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Ab Hoving

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  1. Fantastic project. Well done!
  2. Hi Kevin, I really don't know anything about any model from the Science Museum. Sorry. Ab
  3. One solid advice: Buy Seamanship in the Age of Sail by John Harland. Everything you wanted to (and should) know about sailing period ships.
  4. I know Waldemar, I too think it's an iconic model and I would not dare to deny anyone's right to duplicate it. I simply wanted to point out that if you want to draw conclusions or solve mysterious issues coming with it, it might be a better idea to work from a model with more authentic dimensions. No more. I recognize the joy of creating a model with an obvious character, keeping in mind the limits of its technical value. I wish you a lot of joy building. No better way to spend your available hours (and more).
  5. Nobody said that the model should be excluded Waldemar. Only its dimensions, which are apparently the product of someone’s fantasy. 🙂
  6. Not that I want to discourage any of you, in your queeste for the truth, but seeing the Mataro model again I could not help remembering the study that was done in 2004 by the late professor Gerritsma, a famous shipbuilding scolar I had the honor to know. HIs aim was (amongst other purposes) to see how the Mataro model must have sailed and his conclusion was, that it could not sail at all. If the model had been a true depiction of a ship of its days this must have been the difference between it and the nearest possible shape that could sail: I don't say this because I want to look like someone who thinks he knows things better than others, but the calculations of the professor seemed sound to me and once again I was confronted with the way we should look at ship models, especially old ones. The Mataro model seems to be a charicature of ships of the period. Having said that, you can ask yourself: if the real ships was as deformed as it is in the model, what truth can there be in its details? How can we try to give belaying points and deck furniture a place in the ship if all its dimensions are deformed. That is the only answer I can give to all the questions Waldemar asked. The age of the Mataro model is one big question mark to me. It took me half a life-time to understand a slice of 17th century Dutch shipbuilding and still I think I only scratched the surface. A real good project would be to build the Mataro ship with the dimensions professor Gerritsma suggested and have a new look at all the items that are so hard to locate in a replica of the deformed model. But who am I?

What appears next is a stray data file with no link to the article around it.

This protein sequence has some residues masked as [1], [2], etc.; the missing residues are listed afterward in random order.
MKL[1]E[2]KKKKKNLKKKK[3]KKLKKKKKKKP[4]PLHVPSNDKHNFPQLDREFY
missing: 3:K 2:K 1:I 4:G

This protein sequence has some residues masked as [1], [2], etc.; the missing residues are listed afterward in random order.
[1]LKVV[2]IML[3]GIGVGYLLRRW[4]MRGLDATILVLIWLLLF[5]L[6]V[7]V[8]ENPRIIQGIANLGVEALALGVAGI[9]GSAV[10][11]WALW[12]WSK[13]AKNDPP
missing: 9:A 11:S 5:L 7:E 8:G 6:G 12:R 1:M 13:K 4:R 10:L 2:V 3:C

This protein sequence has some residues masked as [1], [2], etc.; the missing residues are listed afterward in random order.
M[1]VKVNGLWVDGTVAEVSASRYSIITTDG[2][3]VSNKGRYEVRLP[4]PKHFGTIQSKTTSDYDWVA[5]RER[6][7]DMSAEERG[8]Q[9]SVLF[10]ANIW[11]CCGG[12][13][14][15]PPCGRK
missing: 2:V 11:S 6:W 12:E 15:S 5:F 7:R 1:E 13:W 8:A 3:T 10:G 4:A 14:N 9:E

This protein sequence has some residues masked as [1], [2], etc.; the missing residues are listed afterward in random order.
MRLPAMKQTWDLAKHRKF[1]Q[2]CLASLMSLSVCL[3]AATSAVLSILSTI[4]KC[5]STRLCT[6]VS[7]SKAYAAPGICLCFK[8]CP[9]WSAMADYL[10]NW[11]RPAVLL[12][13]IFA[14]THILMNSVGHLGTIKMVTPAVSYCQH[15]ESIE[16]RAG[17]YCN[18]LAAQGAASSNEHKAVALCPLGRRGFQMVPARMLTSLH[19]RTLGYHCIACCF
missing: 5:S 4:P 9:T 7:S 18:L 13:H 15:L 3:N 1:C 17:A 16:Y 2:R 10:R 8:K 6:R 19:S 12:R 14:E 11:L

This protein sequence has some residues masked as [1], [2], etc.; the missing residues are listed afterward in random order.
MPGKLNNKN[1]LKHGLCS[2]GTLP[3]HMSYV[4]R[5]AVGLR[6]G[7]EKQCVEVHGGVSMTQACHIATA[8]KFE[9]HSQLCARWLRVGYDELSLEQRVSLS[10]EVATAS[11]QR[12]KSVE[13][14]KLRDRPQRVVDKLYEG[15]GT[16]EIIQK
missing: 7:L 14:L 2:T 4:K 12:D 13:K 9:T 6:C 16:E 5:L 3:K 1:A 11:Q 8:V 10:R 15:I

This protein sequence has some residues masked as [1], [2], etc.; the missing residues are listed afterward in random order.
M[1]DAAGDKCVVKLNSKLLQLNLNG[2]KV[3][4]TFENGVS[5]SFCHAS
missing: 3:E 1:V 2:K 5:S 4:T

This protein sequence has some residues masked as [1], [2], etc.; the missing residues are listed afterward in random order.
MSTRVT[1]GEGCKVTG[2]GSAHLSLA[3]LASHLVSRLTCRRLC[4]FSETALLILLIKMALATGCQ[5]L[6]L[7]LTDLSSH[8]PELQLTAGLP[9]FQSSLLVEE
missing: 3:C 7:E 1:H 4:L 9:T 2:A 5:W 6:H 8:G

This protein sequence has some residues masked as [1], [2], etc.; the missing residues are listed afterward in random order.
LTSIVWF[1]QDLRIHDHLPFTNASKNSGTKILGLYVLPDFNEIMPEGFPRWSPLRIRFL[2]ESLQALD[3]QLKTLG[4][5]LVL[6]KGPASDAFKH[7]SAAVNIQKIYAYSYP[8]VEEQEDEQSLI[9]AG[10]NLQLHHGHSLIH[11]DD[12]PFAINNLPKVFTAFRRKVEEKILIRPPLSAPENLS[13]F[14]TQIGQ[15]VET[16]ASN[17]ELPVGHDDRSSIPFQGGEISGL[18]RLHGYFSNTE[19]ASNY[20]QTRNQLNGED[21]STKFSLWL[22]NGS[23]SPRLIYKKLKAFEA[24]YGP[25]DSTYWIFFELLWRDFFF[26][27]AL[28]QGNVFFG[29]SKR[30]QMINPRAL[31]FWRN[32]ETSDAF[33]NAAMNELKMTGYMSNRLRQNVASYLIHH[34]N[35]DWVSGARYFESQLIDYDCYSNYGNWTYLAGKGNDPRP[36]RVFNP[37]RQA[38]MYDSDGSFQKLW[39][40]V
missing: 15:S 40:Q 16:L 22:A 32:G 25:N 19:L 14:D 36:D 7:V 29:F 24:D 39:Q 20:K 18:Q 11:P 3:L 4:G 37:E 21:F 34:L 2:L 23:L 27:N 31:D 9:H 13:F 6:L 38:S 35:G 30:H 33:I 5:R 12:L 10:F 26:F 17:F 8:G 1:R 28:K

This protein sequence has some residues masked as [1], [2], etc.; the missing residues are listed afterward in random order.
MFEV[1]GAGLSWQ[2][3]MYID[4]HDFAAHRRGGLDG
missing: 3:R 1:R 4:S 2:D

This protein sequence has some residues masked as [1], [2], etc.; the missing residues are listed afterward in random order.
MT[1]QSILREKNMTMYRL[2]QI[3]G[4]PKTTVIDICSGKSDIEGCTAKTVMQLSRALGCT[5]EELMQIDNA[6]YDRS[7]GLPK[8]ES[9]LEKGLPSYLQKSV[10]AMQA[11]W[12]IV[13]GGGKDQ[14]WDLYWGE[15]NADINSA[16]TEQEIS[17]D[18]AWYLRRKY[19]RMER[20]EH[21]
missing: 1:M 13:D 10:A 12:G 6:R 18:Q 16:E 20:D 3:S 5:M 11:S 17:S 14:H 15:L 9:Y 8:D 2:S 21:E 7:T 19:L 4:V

7. As to the discussion about knightheads on post #19: Instead of a knighthead for the main yard, it seems to me that on the picture of the Mataro model there is a heavy block attached to a deck beam in the middle of the quarter deck, which could have served as a knighthead. As to the discussion about the capstan: there are several examples of small capstans of which the foot rests in a clamp underneath the deckbeams, which leaves enough space for a tiller to pass. But maybe I am intervering into a discussion I do not completely understand?
  8. A breathtaking model, a joy to watch. Is there anything you cannot do?
  9. Willem van de Velde (father) was born in 1611 and died in 1693. The son was born in 1633 and died in 1707. Peter van de Velde was born in Flanders and lived from 1634 till 1723/4.
  10. I like this thread very much. Only just discovered it. I especially like the way you do your research. In my opinion it does not pay off often to try to build a model of a specific ship, even more so if the data are unsure and controverse. Much better to depict a type, even if you put a name on it later. You found a nice way in between by connecting with archaeological finds and manuscripts. So much better than simply using a plan made by someone who did not know what is right or not either. My compliments Sir. Ab
  11. This is a wonderful tutorial David. Almost a pity that I don’t work in wood any more. 🙂 Ab
  12. The answer is simple. Petr. They are two different plans. The one (on top) was done by Cor Emke with AutoCad, the other one from the book (which is the second one you show here) is hand-drawn by myself. There are some differences, but nothing dramatic. Once you are on your way you will encounter some minor aspects that should be changed anyway. Call it 'developing understanding' over a period of 30 years. If you carefully study the 3D images of the 'witsenscheepsbouw' program, you will see what I mean.
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